Gas prices have been tipped to fall by as much as 30% in the near future as concerns about supply shortages ease.
In a research note, investment bank Goldman Sachs backed the Dutch Title Transfer Facility (TTF) benchmark to drop to €85 a megawatt-hour – it is currently sitting at around €120.
Unusually warm weather for the time of year, combined with imports of liquefied natural gas shipments from around the world, have allowed countries to bolster their reserves.
It means Europe is in a far better position to deal with the cold winter months than had been feared a few months ago.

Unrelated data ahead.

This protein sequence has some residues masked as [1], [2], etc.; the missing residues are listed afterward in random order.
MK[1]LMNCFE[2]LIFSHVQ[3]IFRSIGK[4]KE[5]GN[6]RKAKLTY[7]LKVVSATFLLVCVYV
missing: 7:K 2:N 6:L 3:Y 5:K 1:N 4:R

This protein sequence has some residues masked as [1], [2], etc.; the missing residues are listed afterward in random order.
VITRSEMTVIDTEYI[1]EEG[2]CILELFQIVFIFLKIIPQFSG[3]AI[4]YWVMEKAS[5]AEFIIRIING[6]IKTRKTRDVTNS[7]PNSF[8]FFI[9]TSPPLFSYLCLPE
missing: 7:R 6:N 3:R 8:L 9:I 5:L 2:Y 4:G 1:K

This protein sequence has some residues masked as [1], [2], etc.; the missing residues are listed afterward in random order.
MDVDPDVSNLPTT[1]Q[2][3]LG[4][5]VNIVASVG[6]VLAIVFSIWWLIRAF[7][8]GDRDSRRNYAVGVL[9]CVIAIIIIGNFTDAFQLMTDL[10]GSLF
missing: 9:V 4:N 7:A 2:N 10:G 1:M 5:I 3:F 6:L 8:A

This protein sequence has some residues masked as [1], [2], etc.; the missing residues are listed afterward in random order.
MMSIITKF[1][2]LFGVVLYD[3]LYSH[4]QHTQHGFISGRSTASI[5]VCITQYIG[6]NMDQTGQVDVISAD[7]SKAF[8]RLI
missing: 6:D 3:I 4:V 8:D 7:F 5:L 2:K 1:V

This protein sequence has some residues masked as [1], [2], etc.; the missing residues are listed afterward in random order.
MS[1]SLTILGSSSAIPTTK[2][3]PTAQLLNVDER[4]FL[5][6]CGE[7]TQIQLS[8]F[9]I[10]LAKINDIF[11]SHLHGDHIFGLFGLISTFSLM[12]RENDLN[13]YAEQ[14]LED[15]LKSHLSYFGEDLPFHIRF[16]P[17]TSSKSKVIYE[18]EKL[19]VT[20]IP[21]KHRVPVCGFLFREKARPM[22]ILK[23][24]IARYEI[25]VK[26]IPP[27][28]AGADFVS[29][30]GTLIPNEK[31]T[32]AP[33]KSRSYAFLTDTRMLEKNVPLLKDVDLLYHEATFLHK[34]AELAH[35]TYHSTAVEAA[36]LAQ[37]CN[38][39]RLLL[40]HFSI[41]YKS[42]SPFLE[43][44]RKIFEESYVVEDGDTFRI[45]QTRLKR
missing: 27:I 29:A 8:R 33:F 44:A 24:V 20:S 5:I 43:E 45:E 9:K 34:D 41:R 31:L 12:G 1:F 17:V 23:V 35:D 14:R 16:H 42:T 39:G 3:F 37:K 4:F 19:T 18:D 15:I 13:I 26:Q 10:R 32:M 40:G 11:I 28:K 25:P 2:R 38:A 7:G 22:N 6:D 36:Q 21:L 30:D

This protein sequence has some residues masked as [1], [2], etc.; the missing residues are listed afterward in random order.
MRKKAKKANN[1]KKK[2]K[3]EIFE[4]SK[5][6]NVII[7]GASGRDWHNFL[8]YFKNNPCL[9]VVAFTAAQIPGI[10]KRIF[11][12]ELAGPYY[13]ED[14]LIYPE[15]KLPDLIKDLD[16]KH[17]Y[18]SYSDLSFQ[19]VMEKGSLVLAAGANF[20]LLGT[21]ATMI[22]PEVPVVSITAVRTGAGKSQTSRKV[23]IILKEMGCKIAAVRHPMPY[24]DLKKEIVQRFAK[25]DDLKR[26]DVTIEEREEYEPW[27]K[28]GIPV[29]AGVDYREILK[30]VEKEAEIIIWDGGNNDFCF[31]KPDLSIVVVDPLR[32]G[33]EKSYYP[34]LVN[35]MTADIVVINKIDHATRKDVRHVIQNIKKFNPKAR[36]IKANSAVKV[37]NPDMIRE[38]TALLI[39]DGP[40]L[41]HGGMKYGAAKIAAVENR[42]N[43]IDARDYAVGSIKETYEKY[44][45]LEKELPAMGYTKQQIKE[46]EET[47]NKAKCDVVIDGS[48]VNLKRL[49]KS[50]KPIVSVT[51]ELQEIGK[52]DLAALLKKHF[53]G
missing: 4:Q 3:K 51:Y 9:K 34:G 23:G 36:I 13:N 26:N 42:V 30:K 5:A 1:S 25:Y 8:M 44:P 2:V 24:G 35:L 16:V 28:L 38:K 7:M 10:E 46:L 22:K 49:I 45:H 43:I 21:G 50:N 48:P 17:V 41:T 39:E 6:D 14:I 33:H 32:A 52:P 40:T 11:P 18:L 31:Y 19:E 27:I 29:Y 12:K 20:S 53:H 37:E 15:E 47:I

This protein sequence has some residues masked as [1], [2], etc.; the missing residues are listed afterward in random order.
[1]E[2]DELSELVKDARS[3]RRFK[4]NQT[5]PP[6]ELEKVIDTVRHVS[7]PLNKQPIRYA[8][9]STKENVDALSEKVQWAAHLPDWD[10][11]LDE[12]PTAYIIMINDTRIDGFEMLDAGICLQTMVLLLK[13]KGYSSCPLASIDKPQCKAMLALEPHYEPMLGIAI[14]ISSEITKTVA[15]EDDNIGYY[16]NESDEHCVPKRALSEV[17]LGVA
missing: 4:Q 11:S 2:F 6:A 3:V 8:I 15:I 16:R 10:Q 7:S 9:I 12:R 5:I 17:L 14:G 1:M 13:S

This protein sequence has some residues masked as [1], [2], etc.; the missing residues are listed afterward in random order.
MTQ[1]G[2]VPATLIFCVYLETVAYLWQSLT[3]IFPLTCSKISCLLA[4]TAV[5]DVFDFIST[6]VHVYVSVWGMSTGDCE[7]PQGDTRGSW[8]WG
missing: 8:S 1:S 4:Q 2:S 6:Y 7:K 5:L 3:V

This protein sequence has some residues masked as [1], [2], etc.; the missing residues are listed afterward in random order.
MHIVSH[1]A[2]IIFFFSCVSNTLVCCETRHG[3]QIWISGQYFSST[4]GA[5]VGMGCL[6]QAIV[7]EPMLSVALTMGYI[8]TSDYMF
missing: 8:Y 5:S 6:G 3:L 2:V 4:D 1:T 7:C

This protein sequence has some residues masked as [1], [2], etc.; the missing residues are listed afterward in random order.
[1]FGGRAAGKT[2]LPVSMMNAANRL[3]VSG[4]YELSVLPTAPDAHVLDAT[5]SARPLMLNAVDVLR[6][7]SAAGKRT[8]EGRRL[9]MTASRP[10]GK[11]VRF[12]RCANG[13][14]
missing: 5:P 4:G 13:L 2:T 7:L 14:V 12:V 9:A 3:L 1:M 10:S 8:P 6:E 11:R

According to Gas Infrastructure Europe, over 94% of the continent’s storage sites are now full.
In the UK, where Centrica (LON: CNA) recently reopened the Rough loading facility, boosting storage capacity by half, that figure sits at 100%.
For much of this year, governments in Europe have been dealing with the fallout of energy shortages, namely lofty energy bills, inflation and a cost-of-living crisis.
Economic sanctions arising from Russia’s invasion of Ukraine have played a big part, though prices were already rising more than a year ago.
Goldman Sachs’ projections will be welcome news, although the relief could be short lived, with the bank tipping gas prices to rebound to €250 by the end of July.
That is due to a drop off in LNG imports, as well as the potential for an economic rebound in China.